In the latest series of Mouser Electronics’ Empowering Innovation Together, the distributor released official footage of the winning design of the International Space Station (ISS) Design Challenge.
The design, a femtosatellite launcher, is now in orbit after being 3-D printed on board the ISS and is available for astronauts to launch femtosatellites—tiny satellites the size of a postage stamp that weigh only 100 grams—in zero gravity.
The video shows many of the different designs that were sent in for the challenge, but it was engineer Andy Filo’s design that won because of the potential of femtosatellites to monitor disasters, cosmic rays and coronal events.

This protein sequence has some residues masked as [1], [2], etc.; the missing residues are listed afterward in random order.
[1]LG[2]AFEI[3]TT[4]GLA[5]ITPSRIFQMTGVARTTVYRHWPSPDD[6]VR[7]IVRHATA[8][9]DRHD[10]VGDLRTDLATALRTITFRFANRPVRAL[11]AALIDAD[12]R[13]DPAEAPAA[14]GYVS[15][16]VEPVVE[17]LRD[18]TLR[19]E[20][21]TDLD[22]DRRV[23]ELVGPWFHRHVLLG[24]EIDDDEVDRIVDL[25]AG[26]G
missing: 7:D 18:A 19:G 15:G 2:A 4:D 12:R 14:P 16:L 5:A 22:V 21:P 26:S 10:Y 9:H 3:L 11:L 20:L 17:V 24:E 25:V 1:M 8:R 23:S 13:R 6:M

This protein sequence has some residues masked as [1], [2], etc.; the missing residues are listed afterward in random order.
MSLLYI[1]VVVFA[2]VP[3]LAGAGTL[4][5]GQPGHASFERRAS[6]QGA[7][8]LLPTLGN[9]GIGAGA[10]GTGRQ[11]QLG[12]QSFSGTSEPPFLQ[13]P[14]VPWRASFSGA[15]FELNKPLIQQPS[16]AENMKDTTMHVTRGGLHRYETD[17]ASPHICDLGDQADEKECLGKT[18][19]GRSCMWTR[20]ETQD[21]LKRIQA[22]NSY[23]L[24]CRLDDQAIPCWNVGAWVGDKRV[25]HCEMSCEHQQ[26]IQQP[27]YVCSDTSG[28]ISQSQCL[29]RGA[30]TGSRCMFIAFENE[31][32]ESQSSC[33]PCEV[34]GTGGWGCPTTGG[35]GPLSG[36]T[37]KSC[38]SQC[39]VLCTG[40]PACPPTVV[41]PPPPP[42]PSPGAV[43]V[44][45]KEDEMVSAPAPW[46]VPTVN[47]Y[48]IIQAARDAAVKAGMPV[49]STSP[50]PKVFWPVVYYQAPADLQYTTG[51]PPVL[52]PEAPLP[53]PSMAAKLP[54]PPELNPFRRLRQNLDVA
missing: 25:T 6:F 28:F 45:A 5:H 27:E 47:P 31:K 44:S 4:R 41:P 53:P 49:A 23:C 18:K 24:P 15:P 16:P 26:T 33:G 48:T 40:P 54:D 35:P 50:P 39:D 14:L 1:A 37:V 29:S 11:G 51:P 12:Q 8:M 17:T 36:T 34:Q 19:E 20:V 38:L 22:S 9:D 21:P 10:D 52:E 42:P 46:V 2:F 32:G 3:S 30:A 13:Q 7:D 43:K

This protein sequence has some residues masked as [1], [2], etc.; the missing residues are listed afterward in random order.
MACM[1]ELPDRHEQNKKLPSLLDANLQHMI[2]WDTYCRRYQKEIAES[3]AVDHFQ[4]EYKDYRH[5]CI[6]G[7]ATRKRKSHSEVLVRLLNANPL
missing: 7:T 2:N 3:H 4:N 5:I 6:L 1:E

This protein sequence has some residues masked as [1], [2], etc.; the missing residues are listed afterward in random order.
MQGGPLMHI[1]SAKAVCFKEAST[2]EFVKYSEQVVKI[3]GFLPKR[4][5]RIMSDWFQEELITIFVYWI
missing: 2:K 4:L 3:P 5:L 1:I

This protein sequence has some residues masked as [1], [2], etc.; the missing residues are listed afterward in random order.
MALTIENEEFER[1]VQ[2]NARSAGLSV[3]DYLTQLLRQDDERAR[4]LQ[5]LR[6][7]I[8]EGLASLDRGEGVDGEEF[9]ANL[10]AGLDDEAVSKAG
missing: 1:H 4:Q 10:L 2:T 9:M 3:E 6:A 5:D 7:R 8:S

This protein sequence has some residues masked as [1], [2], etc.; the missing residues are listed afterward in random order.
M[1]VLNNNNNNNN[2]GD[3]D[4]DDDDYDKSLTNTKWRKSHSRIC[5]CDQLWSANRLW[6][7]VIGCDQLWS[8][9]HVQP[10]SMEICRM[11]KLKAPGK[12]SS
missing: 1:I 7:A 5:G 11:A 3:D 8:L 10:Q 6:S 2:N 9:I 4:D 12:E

The winning design was chosen from 242 entries and then digitally transmitted to the ISS where it was 3-D printed on April 3 by Made in Space’s Additive Manufacturing Facility (AMF), the first off-world manufacturing service.
“Mouser brought together engineers, students and makers from around the world in this exciting design challenge. All the designs were excellent, but in the end there was one design that stood above the rest,” says Glenn Smith, President and CEO of Mouser Electronics. “The heart of this challenge was ‘innovation,’ and Andy’s femtosatellite-launching device embodies forward-thinking design.”
The ISS Design Challenge is just one of several projects in the Empowering Innovation Together program, which seeks new ideas on the cutting edge to bring to life.